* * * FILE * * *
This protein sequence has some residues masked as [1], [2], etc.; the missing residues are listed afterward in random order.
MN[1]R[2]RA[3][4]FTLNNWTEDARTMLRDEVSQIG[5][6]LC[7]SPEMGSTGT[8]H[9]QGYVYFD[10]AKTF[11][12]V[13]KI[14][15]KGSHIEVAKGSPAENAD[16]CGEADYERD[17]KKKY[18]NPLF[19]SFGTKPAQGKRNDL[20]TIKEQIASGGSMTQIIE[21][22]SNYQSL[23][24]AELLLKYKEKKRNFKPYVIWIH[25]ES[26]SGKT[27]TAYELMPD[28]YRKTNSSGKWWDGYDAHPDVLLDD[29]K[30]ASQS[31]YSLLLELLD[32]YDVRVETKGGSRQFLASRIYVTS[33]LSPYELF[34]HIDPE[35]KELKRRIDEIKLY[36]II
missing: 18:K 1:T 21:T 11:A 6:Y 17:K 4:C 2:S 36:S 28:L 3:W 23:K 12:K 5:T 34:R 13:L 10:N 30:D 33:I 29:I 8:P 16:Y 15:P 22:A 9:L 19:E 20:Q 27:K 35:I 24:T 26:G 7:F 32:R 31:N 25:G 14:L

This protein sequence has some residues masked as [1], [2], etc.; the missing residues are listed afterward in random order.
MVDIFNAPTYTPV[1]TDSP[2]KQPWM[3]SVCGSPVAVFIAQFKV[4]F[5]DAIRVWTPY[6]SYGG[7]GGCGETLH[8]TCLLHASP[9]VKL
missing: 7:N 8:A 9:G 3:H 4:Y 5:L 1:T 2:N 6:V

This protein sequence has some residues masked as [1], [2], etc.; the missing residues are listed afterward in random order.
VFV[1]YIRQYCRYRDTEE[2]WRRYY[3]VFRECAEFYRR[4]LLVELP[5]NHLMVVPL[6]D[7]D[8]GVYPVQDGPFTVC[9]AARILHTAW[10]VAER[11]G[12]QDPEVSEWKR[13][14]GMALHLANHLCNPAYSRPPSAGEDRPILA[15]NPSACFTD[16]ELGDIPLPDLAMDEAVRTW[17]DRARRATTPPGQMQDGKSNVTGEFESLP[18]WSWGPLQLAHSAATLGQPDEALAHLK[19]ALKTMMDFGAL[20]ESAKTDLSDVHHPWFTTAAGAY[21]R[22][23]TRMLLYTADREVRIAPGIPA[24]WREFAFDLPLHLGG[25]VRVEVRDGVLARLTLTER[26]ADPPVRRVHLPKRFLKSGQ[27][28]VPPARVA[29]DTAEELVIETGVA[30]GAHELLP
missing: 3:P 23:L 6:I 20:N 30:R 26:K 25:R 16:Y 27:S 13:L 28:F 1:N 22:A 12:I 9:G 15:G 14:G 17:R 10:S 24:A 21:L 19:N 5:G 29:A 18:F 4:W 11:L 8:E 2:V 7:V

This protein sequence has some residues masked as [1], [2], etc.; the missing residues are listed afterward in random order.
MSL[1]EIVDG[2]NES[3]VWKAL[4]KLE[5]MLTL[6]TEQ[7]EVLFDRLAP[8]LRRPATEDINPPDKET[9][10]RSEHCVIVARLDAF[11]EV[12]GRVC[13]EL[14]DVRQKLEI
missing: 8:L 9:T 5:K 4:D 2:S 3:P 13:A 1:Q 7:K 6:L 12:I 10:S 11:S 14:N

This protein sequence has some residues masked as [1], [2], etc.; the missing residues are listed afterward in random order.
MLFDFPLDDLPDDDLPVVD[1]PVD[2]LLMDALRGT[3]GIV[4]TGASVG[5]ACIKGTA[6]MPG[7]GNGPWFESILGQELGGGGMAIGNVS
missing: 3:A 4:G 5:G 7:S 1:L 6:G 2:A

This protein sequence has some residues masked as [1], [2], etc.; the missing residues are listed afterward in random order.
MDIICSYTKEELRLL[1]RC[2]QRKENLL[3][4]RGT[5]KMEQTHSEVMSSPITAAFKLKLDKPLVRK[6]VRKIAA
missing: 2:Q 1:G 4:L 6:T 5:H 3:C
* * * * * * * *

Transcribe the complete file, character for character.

This protein sequence has some residues masked as [1], [2], etc.; the missing residues are listed afterward in random order.
MN[1]R[2]RA[3][4]FTLNNWTEDARTMLRDEVSQIG[5][6]LC[7]SPEMGSTGT[8]H[9]QGYVYFD[10]AKTF[11][12]V[13]KI[14][15]KGSHIEVAKGSPAENAD[16]CGEADYERD[17]KKKY[18]NPLF[19]SFGTKPAQGKRNDL[20]TIKEQIASGGSMTQIIE[21][22]SNYQSL[23][24]AELLLKYKEKKRNFKPYVIWIH[25]ES[26]SGKT[27]TAYELMPD[28]YRKTNSSGKWWDGYDAHPDVLLDD[29]K[30]ASQS[31]YSLLLELLD[32]YDVRVETKGGSRQFLASRIYVTS[33]LSPYELF[34]HIDPE[35]KELKRRIDEIKLY[36]II
missing: 18:K 1:T 21:T 11:A 6:Y 17:K 4:C 2:S 36:S 28:L 3:W 23:K 12:K 5:T 34:R 13:L 10:N 30:D 33:I 29:I 8:P 16:Y 15:P 22:A 9:L 19:E 20:Q 27:K 35:I 24:T 26:G 7:F 32:R 31:N 25:G 14:L

This protein sequence has some residues masked as [1], [2], etc.; the missing residues are listed afterward in random order.
MVDIFNAPTYTPV[1]TDSP[2]KQPWM[3]SVCGSPVAVFIAQFKV[4]F[5]DAIRVWTPY[6]SYGG[7]GGCGETLH[8]TCLLHASP[9]VKL
missing: 7:N 8:A 9:G 3:H 4:Y 5:L 1:T 2:N 6:V

This protein sequence has some residues masked as [1], [2], etc.; the missing residues are listed afterward in random order.
VFV[1]YIRQYCRYRDTEE[2]WRRYY[3]VFRECAEFYRR[4]LLVELP[5]NHLMVVPL[6]D[7]D[8]GVYPVQDGPFTVC[9]AARILHTAW[10]VAER[11]G[12]QDPEVSEWKR[13][14]GMALHLANHLCNPAYSRPPSAGEDRPILA[15]NPSACFTD[16]ELGDIPLPDLAMDEAVRTW[17]DRARRATTPPGQMQDGKSNVTGEFESLP[18]WSWGPLQLAHSAATLGQPDEALAHLK[19]ALKTMMDFGAL[20]ESAKTDLSDVHHPWFTTAAGAY[21]R[22][23]TRMLLYTADREVRIAPGIPA[24]WREFAFDLPLHLGG[25]VRVEVRDGVLARLTLTER[26]ADPPVRRVHLPKRFLKSGQ[27][28]VPPARVA[29]DTAEELVIETGVA[30]GAHELLP
missing: 3:P 23:L 6:I 20:N 30:R 26:K 25:R 16:Y 27:S 13:L 28:F 1:N 22:A 12:I 9:G 15:G 14:G 17:R 10:S 24:A 21:L 19:N 5:G 29:A 18:F 4:W 11:L 8:E 2:V 7:V

This protein sequence has some residues masked as [1], [2], etc.; the missing residues are listed afterward in random order.
MSL[1]EIVDG[2]NES[3]VWKAL[4]KLE[5]MLTL[6]TEQ[7]EVLFDRLAP[8]LRRPATEDINPPDKET[9][10]RSEHCVIVARLDAF[11]EV[12]GRVC[13]EL[14]DVRQKLEI
missing: 8:L 9:T 5:K 4:D 2:S 3:P 13:A 1:Q 7:K 6:L 12:I 10:S 11:S 14:N

This protein sequence has some residues masked as [1], [2], etc.; the missing residues are listed afterward in random order.
MLFDFPLDDLPDDDLPVVD[1]PVD[2]LLMDALRGT[3]GIV[4]TGASVG[5]ACIKGTA[6]MPG[7]GNGPWFESILGQELGGGGMAIGNVS
missing: 3:A 4:G 5:G 7:S 1:L 6:G 2:A

This protein sequence has some residues masked as [1], [2], etc.; the missing residues are listed afterward in random order.
MDIICSYTKEELRLL[1]RC[2]QRKENLL[3][4]RGT[5]KMEQTHSEVMSSPITAAFKLKLDKPLVRK[6]VRKIAA
missing: 2:Q 1:G 4:L 6:T 5:H 3:C